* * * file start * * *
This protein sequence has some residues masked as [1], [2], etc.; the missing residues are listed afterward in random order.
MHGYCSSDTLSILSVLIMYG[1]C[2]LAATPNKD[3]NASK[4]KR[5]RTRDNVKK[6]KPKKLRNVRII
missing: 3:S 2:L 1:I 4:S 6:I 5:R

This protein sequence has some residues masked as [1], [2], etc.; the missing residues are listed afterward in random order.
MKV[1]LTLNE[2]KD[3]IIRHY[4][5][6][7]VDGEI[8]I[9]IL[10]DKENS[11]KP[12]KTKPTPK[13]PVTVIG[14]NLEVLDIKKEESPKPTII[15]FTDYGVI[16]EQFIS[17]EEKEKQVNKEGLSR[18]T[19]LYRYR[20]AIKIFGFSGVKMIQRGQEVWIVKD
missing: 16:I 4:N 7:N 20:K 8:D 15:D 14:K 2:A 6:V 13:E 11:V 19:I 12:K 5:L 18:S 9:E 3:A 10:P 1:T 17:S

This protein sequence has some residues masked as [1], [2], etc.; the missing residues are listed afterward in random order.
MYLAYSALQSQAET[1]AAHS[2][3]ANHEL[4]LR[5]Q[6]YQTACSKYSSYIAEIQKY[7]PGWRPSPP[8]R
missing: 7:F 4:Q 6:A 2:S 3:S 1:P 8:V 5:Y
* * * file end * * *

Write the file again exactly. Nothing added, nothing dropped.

This protein sequence has some residues masked as [1], [2], etc.; the missing residues are listed afterward in random order.
MHGYCSSDTLSILSVLIMYG[1]C[2]LAATPNKD[3]NASK[4]KR[5]RTRDNVKK[6]KPKKLRNVRII
missing: 3:S 2:L 1:I 4:S 6:I 5:R

This protein sequence has some residues masked as [1], [2], etc.; the missing residues are listed afterward in random order.
MKV[1]LTLNE[2]KD[3]IIRHY[4][5][6][7]VDGEI[8]I[9]IL[10]DKENS[11]KP[12]KTKPTPK[13]PVTVIG[14]NLEVLDIKKEESPKPTII[15]FTDYGVI[16]EQFIS[17]EEKEKQVNKEGLSR[18]T[19]LYRYR[20]AIKIFGFSGVKMIQRGQEVWIVKD
missing: 16:I 4:N 7:N 20:K 8:D 15:D 14:K 2:A 6:V 13:E 11:V 19:I 12:K 5:L 18:S 9:E 3:A 10:P 1:T 17:S

This protein sequence has some residues masked as [1], [2], etc.; the missing residues are listed afterward in random order.
MYLAYSALQSQAET[1]AAHS[2][3]ANHEL[4]LR[5]Q[6]YQTACSKYSSYIAEIQKY[7]PGWRPSPP[8]R
missing: 7:F 4:Q 6:A 2:S 3:S 1:P 8:V 5:Y